Creative. Spiritual. Spunky. These are the qualities Leslieann brings to her classes as she guides students through asanas that strive to connect mind, body, and spirit. With an open heart, kind words, and a little silliness, she works to create a safe space that nurtures and heals. She teaches Vinaysa classes that unite breath with movement and Kundalini classes that take it a step further by incorporating sound and chanting. Her pranayama and meditation classes create moments of awareness to allow for stillness from within.
A poet all her life and a yoga practitioner since 2003, Leslieann has come to discover that creative writing and the practice of yoga are inextricably linked: both create and sustain deep connections to the spiritual Self. Calling on mystic poets, Rumi and Hafiz, she aspires to share this gift with her students both on and off the mat.
Leslieann is grateful for this path that yoga has taken her thus far and is indebted to her teachers: Shannon Elliott, Jane Lindemann, and Gabi Perrotti. She earned her 200-hr teacher training at Onyx Yoga Studio in Warren, NJ. She also completed her certification in Kundalini Yoga, training with Mahan Rishi Singh Khalsa and Nirbhe Kaur Khalsa. A Yoga Alliance-registered teacher, she is certified in healing and recovery yoga from Kula for Karma in Franklin Lakes, NJ. In January 2019, she received her 300-hr advanced teacher training certification from Supersoul’s India teacher training, lead by Raghunath Cappo.
How I Came to Yoga
My first yoga class was in Manhattan at some gym in the late 90s, my fitness era of step, spin classes, and boxing (yes, boxing). I heard about how amazing yoga was and thought: yes, stretching would be a good balance to my hardcore workouts. So I checked it out. It was awful. I think I hurt myself in some pose I was neither ready for nor understood. You want me to put my foot where? You want my back to do what?I decided right then and there: I hated yoga. A few years later, I moved to Santa Cruz, CA for grad school and my housemate would go on and on about how yoga was the best thing ever. I finally agreed to go to a class with her, but got confused. This wasn’t the bendy yoga I expected; it was meditative with a slow progression of poses. I nearly fell asleep! This only confirmed that yoga was definitely not my thing.
Then in 2003, that all changed. I had just moved into a new house, found myself between jobs, and knew no one. I felt so isolated. Something inside told me to try yoga again. So I reluctantly ventured over to the local Y and found myself in a class that felt different. This was my first encounter with what I now feel to be the true nature of yoga: a practice in which you connect with your inner self. The teacher lit incense and struck a chime to begin the class. She invited us to go within. I always felt fantastic after class, but never really knew why. All I knew was I started to feel at home. Not just in my actual house and in this new town, but the home within me. The only other time I would feel this way was when I was writing. I was so happy to find other ways to be at home.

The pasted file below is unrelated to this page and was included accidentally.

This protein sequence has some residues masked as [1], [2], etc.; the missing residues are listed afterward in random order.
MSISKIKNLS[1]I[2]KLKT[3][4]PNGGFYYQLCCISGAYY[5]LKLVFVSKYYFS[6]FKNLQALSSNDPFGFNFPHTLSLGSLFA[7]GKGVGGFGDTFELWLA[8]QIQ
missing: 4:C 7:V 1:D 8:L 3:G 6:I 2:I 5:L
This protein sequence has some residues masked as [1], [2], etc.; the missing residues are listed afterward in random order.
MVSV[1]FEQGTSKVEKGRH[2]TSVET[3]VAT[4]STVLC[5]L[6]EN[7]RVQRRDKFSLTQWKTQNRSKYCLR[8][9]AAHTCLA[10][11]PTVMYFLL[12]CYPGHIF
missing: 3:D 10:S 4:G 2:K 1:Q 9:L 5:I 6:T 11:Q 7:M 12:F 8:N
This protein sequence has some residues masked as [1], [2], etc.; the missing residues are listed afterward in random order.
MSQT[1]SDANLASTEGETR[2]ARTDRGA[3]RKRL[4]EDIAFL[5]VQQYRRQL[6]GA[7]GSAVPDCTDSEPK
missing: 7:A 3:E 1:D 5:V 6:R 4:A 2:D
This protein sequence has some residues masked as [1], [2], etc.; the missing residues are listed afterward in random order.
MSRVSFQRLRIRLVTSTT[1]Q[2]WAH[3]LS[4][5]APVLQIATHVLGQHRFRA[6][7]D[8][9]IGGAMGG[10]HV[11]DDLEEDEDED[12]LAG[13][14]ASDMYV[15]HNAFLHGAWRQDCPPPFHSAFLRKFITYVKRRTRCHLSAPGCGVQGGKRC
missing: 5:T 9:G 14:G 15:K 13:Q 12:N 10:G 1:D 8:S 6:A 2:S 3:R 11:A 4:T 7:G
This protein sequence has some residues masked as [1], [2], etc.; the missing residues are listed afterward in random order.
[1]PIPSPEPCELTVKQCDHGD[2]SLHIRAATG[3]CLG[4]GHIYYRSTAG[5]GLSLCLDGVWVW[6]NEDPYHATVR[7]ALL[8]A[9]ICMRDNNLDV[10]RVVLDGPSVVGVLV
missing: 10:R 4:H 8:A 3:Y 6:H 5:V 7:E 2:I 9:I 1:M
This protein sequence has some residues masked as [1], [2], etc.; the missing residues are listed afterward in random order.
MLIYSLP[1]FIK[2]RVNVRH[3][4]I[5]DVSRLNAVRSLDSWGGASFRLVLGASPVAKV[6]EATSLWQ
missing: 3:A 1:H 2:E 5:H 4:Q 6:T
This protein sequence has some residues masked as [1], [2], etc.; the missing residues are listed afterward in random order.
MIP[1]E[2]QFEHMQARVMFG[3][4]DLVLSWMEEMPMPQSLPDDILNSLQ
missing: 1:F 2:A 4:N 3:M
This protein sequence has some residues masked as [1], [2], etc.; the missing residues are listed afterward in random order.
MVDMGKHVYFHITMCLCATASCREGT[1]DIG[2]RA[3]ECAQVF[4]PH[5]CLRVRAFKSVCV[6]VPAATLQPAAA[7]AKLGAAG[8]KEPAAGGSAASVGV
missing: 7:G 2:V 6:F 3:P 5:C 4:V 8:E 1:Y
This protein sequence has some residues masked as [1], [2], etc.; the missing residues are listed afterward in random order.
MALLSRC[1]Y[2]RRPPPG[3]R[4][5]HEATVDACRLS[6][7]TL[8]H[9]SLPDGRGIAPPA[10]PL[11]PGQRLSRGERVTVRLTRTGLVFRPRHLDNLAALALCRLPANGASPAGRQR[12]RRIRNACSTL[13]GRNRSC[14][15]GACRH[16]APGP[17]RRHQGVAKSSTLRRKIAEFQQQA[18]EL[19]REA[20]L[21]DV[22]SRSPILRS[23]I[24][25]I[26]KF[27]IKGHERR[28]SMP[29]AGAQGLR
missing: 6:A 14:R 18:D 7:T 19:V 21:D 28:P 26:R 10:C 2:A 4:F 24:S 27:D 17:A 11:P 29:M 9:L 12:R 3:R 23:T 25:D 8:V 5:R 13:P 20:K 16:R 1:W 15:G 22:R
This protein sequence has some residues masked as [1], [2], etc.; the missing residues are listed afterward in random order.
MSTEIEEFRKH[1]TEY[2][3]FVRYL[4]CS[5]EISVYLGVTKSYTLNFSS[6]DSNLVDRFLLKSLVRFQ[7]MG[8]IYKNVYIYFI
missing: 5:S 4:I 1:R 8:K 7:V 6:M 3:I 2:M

Around the same time, I started a spiritual inquiry with my friend, Erika, who lived in Oakland. We would talk every week about a book we had chosen to consider our spirituality. We started with Louise Hay’s I Can Do It. Positive affirmations seemed manageable — we became aware of our self-talk. Then, it was Ask and It Is Given. Our weekly conversations were so good that we just kept going. I was hungry for some kind of spiritual connection, but didn’t realize it until I had embarked on this path. There was that missing “something” but I couldn’t put my finger on it. It didn’t occur to me until years later that the work I did with Erika was connected with my yoga asana practice. I didn’t realize that the two were one and the same.
Fast forward to spring of 2016 where I’m living in a different house with three kids and a dog. I was again looking for something. I didn’t know what, but I sensed that I needed to take my yoga and spiritual practices to a deeper level. I thought teacher training might help. But which program? That’s when I took my first class with Shannon Elliott –Kundalini yoga, no less!—to meet her and talk with her about YTT at Onyx Yoga Studio. That first experience with Kundalini changed me in radical ways that have put me on the path I’m on now. Teacher training continued to change me as I sought out ways to deepen my understanding and experience of yoga and spirituality. I didn’t plan on actually teaching. And now here I am, teaching vinyasa yoga, yoga for healing & recovery, and pranayama & meditation classes. Here I am combining my practices of writing poetry and meditation into workshops. Here I am, having just completed my certification in Kundalini yoga. Here I am curious about Yin yoga and sound healing. Here I am seeking to open and expand my connection with my inner Self, that divine light so that I can share this love and joy by encouraging others to rediscover and connect with own inner divine light. And I could only do this with the home I found with the people at Onyx. I am ever grateful.